It’s an ill wind . . . Covid created – or further enriched – numerous billionaires around the world. Here’s a list of 40 of these. Mostly in the USA and China but one here in Spain.
Cosas de España/Galiza
I mentioned the other day that Gallegas are renowned for being strong women and that Galicia, it’s said, is still a matriarchal society. I cited the absence of men at sea. This week we’ve been reminded of latter’s capacity for cruelty, with more than 20 men lost off Canada in a Galician fishing boat – hit, it’s believed, by a monstrous wave. Naturally, it’s a story that has dominated the local media, forcing the PP leadership spat off the first few pages of the papers. All very sad. But is it really any sadder thaan the Galician youths who drive their cars into trees and walls in the early hours of most Saturdays?
In response to requests . . . Here’s a foto of the good people – Leti and Adri – who serve me my coffee and biscuits in Bar Praza:-
I think that’s a victory sign, Adri is making . . .
And, probably unnecessarily, here’s one half of the seafood market below it:-
Talking of wealth . . . Russia is one of the least equal countries on earth. The top 0.001% of adults owns more wealth than the bottom 99.8%. That’s 500 people with more stuff than 114.6m of their fellow citizens. They are Putin’s electorate — the [only?] people he cares about.
Less seriously . . . That table again:-
How most Brits see their closest neighbours/traditional enemies:-
Two startling statistics:-
1. Two-thirds of folk were middle class in 1981 but that number is well below half.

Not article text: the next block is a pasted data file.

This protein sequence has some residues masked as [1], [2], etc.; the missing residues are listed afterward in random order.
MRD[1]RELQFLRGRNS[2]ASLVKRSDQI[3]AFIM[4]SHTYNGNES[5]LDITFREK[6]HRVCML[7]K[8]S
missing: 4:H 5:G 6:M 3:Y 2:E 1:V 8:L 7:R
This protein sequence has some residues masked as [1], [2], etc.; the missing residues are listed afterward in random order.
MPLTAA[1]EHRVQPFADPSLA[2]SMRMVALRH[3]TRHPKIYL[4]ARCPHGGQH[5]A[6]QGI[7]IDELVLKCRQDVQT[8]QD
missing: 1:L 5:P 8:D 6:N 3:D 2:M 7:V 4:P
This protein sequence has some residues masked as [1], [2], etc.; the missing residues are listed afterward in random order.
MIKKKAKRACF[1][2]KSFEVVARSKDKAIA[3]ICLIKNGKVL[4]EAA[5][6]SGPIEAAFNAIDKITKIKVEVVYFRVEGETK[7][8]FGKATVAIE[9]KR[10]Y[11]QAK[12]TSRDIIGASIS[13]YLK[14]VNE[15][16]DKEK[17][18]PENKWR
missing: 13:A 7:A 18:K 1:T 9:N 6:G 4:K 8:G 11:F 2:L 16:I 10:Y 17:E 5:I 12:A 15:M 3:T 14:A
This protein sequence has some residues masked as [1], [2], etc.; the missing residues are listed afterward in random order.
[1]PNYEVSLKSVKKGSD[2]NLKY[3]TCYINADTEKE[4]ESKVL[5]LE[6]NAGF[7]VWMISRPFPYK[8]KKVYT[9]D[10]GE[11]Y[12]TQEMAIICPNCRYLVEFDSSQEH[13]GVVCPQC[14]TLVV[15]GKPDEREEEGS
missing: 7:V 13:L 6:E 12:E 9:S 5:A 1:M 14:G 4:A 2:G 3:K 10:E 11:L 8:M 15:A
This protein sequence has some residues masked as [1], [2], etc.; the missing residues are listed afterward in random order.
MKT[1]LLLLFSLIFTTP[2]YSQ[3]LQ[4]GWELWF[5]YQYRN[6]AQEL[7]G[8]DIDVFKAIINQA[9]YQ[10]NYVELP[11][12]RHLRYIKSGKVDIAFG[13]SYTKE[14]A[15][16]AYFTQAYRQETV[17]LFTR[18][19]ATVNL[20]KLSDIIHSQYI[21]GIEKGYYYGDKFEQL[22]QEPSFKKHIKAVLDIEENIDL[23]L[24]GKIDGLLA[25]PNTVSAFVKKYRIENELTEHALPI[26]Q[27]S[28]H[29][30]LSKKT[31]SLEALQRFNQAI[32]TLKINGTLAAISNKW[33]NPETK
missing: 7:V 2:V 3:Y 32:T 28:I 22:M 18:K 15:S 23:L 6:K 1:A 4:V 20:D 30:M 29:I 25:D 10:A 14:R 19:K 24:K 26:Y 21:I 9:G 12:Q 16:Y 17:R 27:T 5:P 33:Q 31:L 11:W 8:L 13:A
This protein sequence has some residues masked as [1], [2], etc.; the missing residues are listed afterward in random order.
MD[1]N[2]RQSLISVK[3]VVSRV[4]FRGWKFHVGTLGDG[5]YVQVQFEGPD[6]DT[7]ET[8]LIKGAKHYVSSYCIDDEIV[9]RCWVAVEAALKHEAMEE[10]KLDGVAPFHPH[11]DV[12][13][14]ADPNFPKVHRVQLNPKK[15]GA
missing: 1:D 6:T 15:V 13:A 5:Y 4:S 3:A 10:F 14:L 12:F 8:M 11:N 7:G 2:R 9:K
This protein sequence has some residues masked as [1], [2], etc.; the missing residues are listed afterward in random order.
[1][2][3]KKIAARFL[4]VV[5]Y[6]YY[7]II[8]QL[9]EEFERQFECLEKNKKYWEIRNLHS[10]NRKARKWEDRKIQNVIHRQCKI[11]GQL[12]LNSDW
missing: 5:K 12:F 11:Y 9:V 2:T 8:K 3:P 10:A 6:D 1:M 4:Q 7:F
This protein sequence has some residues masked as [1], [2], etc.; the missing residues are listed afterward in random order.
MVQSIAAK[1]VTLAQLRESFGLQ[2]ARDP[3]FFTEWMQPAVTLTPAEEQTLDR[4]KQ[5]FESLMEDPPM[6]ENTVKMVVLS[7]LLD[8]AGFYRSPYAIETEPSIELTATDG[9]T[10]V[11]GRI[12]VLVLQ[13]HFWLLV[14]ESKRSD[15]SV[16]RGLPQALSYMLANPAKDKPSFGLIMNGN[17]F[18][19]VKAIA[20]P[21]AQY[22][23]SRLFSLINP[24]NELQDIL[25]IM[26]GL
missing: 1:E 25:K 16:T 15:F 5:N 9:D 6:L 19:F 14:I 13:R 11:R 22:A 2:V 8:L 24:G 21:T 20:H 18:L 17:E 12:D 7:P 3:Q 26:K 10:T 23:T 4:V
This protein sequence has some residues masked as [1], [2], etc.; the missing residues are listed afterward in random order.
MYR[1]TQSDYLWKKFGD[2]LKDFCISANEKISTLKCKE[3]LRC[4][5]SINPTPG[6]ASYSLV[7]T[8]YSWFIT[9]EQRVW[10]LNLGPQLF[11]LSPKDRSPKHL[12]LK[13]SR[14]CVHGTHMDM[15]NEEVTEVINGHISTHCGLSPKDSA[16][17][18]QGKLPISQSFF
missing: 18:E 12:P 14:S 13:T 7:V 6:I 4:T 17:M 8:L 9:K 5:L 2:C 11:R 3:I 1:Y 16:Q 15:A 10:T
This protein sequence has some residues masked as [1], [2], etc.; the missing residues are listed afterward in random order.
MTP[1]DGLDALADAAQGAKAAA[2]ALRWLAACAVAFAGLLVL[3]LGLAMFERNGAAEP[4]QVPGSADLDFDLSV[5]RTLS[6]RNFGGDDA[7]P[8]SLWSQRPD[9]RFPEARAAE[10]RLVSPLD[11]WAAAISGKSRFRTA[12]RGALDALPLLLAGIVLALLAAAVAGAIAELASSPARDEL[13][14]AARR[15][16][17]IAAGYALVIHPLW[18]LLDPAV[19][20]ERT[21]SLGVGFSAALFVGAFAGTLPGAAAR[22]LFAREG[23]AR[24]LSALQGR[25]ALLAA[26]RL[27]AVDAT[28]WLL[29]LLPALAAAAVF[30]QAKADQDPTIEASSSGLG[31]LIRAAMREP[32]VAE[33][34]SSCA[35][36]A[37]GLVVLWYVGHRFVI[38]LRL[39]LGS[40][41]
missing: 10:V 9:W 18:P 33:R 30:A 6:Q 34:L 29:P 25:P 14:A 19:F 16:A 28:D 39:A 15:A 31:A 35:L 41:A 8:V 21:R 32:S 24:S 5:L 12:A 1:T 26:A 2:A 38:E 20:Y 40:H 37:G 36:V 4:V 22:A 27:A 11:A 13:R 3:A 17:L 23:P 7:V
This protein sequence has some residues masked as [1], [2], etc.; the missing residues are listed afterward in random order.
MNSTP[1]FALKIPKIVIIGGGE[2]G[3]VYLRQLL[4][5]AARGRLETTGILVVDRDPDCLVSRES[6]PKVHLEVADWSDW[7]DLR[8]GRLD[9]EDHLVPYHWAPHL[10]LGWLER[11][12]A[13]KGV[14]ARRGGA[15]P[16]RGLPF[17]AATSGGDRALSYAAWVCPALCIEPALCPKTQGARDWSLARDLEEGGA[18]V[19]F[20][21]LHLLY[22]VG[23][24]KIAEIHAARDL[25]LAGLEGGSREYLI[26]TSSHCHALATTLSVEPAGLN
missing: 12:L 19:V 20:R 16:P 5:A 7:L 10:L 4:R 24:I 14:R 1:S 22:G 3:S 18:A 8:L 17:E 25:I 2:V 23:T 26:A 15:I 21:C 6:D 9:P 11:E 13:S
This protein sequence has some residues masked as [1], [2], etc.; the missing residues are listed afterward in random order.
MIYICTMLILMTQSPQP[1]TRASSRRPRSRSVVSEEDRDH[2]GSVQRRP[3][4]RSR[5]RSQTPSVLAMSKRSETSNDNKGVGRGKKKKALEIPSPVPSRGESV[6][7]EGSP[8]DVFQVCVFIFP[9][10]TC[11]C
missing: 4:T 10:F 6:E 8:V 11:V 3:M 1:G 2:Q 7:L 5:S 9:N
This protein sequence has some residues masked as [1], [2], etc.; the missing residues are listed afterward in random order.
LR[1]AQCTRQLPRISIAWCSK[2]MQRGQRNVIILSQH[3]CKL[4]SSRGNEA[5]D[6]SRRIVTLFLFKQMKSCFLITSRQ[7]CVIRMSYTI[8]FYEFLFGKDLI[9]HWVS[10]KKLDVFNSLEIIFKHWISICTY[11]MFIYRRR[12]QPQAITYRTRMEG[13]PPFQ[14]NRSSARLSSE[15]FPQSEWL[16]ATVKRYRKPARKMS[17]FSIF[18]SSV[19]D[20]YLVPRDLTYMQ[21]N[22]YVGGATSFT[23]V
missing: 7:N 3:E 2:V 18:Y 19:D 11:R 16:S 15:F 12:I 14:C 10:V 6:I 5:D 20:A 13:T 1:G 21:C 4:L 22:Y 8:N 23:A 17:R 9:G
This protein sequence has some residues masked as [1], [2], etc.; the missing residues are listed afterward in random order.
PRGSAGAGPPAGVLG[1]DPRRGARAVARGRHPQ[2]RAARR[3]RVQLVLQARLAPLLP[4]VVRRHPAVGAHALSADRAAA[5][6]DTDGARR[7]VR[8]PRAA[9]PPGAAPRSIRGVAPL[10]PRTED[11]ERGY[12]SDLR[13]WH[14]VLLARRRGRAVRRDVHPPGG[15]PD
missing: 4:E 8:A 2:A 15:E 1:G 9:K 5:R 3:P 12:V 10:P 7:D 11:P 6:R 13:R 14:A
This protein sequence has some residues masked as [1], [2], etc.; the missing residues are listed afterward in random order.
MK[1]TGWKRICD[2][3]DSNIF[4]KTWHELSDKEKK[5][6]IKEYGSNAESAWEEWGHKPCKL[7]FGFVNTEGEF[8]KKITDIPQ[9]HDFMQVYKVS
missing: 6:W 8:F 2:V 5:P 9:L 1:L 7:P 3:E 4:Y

2. 26% of Americans now ’embrace authoritarian leanings’, against 13% in Canada, Italy and Australia, 11% in France, 10% in the UK, 9% in Spain and a mere 7% in Germany.
The low German and Spanish numbers are no coincidence, of course. Within the lifetime of grandparents, one endured a massive defeat in war and the other an appalling civil war.
Quotes of the Day
– With 80,000 types of Starbucks coffee I yearn for a time when life was just black and white.
– The paradox of choice: limited choice is a good thing, but lots of choice makes people very unhappy indeed.
Pecho: ‘Breast’ in Spanish
Peche: ‘Closure’ in Gallego
Finally . . .
A childhood friend – an artist – tells me that there’s a second instance of someone locally having a significant influence on the USA. As he writes: My [artists] club is in Oriel Chambers* built by Peter Ellis in 1864 and was the world’s first building featuring a metal framed glass curtained wall. It was seen by American architect, John Root, who was visiting Liverpool and he used Ellis’ ideas to begin building skyscrapers in the USA.
*I love this understated line in Wiki; Initially, it was not well received.
For new reader(s): If you’ve landed here looking for info on Galicia or Pontevedra, try here. If you’re passing through Pontevedra on the Camino, you’ll find a guide to the city there.